When Columbanus was first granted land by the Merovingian nobility, it was in a beautiful valley in the Vosges region. Though his biographer, Jonas of Bobbio, recounts that it was an uninhabited wilderness (a good place for a monastery), there is some archeological evidence that there had been a Roman settlement called Anagrates there before the time of Columbanus and his monks.
What is visible today is an outline of a stone monastic settlement, likely one that was founded by Columbanus’s successors.
One of the elements of my pilgrimage that has traveled with me thus far is the singing of the daily office: the series of what American religious sister Macrina Wiederkehr calls “seven sacred pauses” each day to stop and be in touch with God. The day starts with vigils in the small hours of the morning before dawn, continues with lauds at dawn, and continues through the day and into the evening, concluding in “the great silence” of night. For more than a millennium, Annegray was a place of perpetual prayer, of monks lifting their voices to God.
The tombs are from a much later period in the monastery’s history.
Having experienced the chanting of psalms, antiphons, and hymns at Bregenz, I understand a little better what it is like to work your way around the circuit of psalms. In our Protestant branch of the church, it was all we sang for a good many years, but it’s hard to work through 150 of them unless you do as the monks do: sing eight or ten of them a day.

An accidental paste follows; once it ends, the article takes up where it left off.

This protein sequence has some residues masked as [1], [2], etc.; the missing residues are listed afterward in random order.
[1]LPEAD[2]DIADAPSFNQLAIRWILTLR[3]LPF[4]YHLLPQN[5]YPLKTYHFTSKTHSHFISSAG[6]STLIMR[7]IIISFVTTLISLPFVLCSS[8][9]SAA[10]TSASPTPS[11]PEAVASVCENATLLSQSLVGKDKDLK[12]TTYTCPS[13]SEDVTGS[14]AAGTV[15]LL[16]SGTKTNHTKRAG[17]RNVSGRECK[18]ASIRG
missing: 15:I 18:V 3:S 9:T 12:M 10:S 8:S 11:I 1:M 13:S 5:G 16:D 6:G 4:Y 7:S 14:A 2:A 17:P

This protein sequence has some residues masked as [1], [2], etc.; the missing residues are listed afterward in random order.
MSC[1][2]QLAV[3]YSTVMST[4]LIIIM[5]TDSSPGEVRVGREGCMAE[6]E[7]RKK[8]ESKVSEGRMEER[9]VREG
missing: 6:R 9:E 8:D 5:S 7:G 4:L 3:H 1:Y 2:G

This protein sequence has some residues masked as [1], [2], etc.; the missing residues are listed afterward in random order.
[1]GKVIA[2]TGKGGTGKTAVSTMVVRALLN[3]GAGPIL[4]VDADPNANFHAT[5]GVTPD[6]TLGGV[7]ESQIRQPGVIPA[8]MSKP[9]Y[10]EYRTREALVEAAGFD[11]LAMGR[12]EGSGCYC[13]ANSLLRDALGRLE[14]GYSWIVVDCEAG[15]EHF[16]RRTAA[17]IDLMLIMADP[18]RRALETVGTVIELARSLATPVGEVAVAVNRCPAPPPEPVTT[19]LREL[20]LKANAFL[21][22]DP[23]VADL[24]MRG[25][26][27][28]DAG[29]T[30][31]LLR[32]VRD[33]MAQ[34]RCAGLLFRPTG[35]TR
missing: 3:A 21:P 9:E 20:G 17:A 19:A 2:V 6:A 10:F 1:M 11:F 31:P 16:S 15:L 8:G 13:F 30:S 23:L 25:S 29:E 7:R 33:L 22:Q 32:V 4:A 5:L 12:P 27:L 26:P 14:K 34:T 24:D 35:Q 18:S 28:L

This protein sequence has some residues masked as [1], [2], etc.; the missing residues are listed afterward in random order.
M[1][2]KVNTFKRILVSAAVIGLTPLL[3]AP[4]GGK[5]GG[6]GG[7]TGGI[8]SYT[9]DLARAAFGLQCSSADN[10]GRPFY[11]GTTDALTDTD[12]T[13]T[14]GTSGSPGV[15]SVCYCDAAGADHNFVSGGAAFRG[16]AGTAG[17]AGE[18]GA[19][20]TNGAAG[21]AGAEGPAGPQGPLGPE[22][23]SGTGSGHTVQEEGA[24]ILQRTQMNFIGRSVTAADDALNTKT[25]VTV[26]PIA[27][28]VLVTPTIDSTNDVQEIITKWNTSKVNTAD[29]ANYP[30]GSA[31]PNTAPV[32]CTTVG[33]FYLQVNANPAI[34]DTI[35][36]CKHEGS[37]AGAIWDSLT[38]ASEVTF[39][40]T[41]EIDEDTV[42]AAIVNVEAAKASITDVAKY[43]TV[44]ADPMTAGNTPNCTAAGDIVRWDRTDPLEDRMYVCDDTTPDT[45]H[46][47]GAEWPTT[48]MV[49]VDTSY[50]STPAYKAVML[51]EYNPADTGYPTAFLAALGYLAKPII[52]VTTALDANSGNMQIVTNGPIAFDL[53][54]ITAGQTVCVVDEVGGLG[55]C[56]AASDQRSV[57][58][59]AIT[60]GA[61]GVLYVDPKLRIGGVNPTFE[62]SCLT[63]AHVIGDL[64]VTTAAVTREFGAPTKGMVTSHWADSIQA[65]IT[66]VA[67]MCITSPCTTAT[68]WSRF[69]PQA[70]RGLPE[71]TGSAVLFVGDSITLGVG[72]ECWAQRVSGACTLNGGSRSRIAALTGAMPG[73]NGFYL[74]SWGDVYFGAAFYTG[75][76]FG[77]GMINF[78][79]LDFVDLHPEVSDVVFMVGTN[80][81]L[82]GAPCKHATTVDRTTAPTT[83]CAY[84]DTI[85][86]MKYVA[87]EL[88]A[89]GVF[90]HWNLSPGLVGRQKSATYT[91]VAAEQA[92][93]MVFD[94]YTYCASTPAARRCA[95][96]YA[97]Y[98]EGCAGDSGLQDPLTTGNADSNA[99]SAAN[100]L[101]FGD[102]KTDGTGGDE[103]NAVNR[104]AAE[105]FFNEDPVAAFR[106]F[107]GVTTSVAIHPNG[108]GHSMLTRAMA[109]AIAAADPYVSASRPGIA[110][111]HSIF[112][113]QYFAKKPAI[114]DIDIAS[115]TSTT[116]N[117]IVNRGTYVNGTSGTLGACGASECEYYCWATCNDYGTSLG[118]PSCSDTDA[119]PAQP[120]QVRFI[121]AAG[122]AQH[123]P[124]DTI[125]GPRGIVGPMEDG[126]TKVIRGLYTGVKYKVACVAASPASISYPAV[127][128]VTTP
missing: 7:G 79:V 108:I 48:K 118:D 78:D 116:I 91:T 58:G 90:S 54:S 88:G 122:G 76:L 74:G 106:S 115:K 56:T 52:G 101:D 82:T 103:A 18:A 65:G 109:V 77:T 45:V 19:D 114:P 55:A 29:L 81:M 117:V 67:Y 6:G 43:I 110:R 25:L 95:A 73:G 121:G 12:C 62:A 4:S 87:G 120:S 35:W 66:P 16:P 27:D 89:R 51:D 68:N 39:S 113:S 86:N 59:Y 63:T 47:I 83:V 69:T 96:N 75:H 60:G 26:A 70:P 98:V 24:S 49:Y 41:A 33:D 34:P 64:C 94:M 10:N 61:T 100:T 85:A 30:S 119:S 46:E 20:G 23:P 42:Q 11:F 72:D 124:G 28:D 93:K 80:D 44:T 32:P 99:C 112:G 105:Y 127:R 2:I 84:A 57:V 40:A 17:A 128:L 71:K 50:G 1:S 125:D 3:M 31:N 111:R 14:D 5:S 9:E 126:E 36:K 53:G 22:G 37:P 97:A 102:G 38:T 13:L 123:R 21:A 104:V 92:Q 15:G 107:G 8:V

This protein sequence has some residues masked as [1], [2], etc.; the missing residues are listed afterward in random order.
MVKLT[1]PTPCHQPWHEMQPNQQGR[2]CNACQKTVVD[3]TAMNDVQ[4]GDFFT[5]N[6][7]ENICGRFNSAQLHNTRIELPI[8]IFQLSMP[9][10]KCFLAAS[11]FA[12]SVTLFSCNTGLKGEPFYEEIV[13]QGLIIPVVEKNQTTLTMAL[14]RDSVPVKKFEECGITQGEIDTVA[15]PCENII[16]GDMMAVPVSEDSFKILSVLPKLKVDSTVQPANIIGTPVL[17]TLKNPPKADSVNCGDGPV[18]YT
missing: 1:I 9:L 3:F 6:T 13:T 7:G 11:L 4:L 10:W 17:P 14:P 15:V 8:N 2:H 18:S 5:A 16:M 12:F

Still, many of us have favorites. One that I often use in a funeral or memorial service is Psalm 121: “I lift up my eyes to the hills— from where will my help come? My help comes from the Lord, who made heaven and earth.” Monastics must have a familiarity with the psalms that few others do because they live them and breathe them more than the rest of us do.
When Columbanus lifted his eyes to the hills from Annegray, he saw up to a hilltop retreat and to a cave, where he would spend time alone or with a helper/servant. (Remember that he was middle aged and still managed to trek across Europe by foot…without benefit of orthotic arch supports or hiking boots wit Vibram soles.)
“Let none disparage the benefits of silence; for unless they grow lax, the secluded live better than the social.” -Columbanus
It was here that I perhaps felt the deepest connection with Columbanus so far: on a place high up on a hillside, at a place of retreat and prayer. It was easy to send God’s presence here as well as that of Columbanus. It is a site lovingly kept up by a group of volunteers: Les Amis de Saint Colomban. A chapel was constructed here in the late 19th century so that pilgrims who trekked up the hills and to this beautiful spot would have a special place of prayer. It is a distinctively non-Celtic idea…the Irish monks, of course, would typically have prayed outside in the glory of God’s creation.
After establishing the monastery at Annegray, Columbanus has next steps: gathering a monastery at Luxeuil.